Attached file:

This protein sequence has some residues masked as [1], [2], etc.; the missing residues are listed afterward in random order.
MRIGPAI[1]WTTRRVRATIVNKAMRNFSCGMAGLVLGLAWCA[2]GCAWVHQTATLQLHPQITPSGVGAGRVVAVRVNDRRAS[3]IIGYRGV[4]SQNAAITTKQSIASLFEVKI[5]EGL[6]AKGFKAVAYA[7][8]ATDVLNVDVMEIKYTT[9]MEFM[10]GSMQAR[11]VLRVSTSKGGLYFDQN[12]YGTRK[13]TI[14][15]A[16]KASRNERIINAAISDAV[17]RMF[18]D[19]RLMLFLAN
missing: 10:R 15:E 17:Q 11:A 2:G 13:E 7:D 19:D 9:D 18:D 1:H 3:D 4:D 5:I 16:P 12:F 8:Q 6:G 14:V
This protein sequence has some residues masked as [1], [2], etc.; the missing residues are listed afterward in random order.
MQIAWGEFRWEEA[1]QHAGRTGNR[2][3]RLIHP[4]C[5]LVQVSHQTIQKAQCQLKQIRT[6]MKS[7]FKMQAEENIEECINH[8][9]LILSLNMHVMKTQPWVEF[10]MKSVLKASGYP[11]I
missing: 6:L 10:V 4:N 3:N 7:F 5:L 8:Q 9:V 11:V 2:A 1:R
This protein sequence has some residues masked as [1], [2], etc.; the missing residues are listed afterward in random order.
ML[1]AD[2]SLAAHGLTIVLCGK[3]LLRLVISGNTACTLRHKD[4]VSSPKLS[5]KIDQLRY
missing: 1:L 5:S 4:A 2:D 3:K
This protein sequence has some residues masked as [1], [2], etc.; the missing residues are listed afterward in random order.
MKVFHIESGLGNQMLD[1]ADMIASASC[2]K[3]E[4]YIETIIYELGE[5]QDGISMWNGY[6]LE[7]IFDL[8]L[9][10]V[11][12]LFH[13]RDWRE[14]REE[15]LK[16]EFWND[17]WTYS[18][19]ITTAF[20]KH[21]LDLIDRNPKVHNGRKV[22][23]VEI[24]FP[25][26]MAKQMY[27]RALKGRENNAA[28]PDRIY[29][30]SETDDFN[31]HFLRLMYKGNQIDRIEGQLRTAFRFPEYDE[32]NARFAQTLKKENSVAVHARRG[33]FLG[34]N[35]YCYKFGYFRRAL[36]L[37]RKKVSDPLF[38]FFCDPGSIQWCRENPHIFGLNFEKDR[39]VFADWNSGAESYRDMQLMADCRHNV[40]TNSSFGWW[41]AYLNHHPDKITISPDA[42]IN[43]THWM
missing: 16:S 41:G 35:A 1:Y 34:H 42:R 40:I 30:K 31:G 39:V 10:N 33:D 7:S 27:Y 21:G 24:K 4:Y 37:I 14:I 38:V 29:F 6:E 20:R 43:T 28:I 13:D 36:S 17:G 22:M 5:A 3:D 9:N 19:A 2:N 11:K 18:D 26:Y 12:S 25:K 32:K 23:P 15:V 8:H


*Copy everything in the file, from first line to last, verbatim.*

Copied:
This protein sequence has some residues masked as [1], [2], etc.; the missing residues are listed afterward in random order.
MRIGPAI[1]WTTRRVRATIVNKAMRNFSCGMAGLVLGLAWCA[2]GCAWVHQTATLQLHPQITPSGVGAGRVVAVRVNDRRAS[3]IIGYRGV[4]SQNAAITTKQSIASLFEVKI[5]EGL[6]AKGFKAVAYA[7][8]ATDVLNVDVMEIKYTT[9]MEFM[10]GSMQAR[11]VLRVSTSKGGLYFDQN[12]YGTRK[13]TI[14][15]A[16]KASRNERIINAAISDAV[17]RMF[18]D[19]RLMLFLAN
missing: 10:R 15:E 17:Q 11:A 2:G 13:E 7:D 19:D 9:D 18:D 1:H 3:D 4:D 5:I 16:P 12:F 8:Q 6:G 14:V
This protein sequence has some residues masked as [1], [2], etc.; the missing residues are listed afterward in random order.
MQIAWGEFRWEEA[1]QHAGRTGNR[2][3]RLIHP[4]C[5]LVQVSHQTIQKAQCQLKQIRT[6]MKS[7]FKMQAEENIEECINH[8][9]LILSLNMHVMKTQPWVEF[10]MKSVLKASGYP[11]I
missing: 6:L 10:V 4:N 3:N 7:F 5:L 8:Q 9:V 11:V 2:A 1:R
This protein sequence has some residues masked as [1], [2], etc.; the missing residues are listed afterward in random order.
ML[1]AD[2]SLAAHGLTIVLCGK[3]LLRLVISGNTACTLRHKD[4]VSSPKLS[5]KIDQLRY
missing: 1:L 5:S 4:A 2:D 3:K
This protein sequence has some residues masked as [1], [2], etc.; the missing residues are listed afterward in random order.
MKVFHIESGLGNQMLD[1]ADMIASASC[2]K[3]E[4]YIETIIYELGE[5]QDGISMWNGY[6]LE[7]IFDL[8]L[9][10]V[11][12]LFH[13]RDWRE[14]REE[15]LK[16]EFWND[17]WTYS[18][19]ITTAF[20]KH[21]LDLIDRNPKVHNGRKV[22][23]VEI[24]FP[25][26]MAKQMY[27]RALKGRENNAA[28]PDRIY[29][30]SETDDFN[31]HFLRLMYKGNQIDRIEGQLRTAFRFPEYDE[32]NARFAQTLKKENSVAVHARRG[33]FLG[34]N[35]YCYKFGYFRRAL[36]L[37]RKKVSDPLF[38]FFCDPGSIQWCRENPHIFGLNFEKDR[39]VFADWNSGAESYRDMQLMADCRHNV[40]TNSSFGWW[41]AYLNHHPDKITISPDA[42]IN[43]THWM
missing: 16:S 41:G 35:A 1:Y 34:H 42:R 40:I 30:K 31:G 39:V 10:N 33:D 7:S 27:Y 21:G 24:K 4:Y 37:I 14:I 38:V 29:F 6:E 20:R 43:T 28:I 13:D 36:S 17:G 22:M 5:A 3:D 9:N 19:A 2:N 11:K 18:D 26:Y 12:S 25:K 32:K 23:P 15:V 8:H